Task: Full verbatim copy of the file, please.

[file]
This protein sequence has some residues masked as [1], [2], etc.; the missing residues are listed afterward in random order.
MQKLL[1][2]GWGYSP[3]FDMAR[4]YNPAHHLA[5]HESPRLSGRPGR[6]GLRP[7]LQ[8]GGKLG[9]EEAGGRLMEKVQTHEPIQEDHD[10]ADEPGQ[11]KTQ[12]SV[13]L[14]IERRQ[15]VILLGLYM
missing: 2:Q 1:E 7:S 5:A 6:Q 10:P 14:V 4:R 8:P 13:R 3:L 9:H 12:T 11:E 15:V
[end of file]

This protein sequence has some residues masked as [1], [2], etc.; the missing residues are listed afterward in random order.
MQKLL[1][2]GWGYSP[3]FDMAR[4]YNPAHHLA[5]HESPRLSGRPGR[6]GLRP[7]LQ[8]GGKLG[9]EEAGGRLMEKVQTHEPIQEDHD[10]ADEPGQ[11]KTQ[12]SV[13]L[14]IERRQ[15]VILLGLYM
missing: 2:Q 1:E 7:S 5:A 6:Q 10:P 14:V 4:R 8:P 13:R 3:L 9:H 12:T 11:E 15:V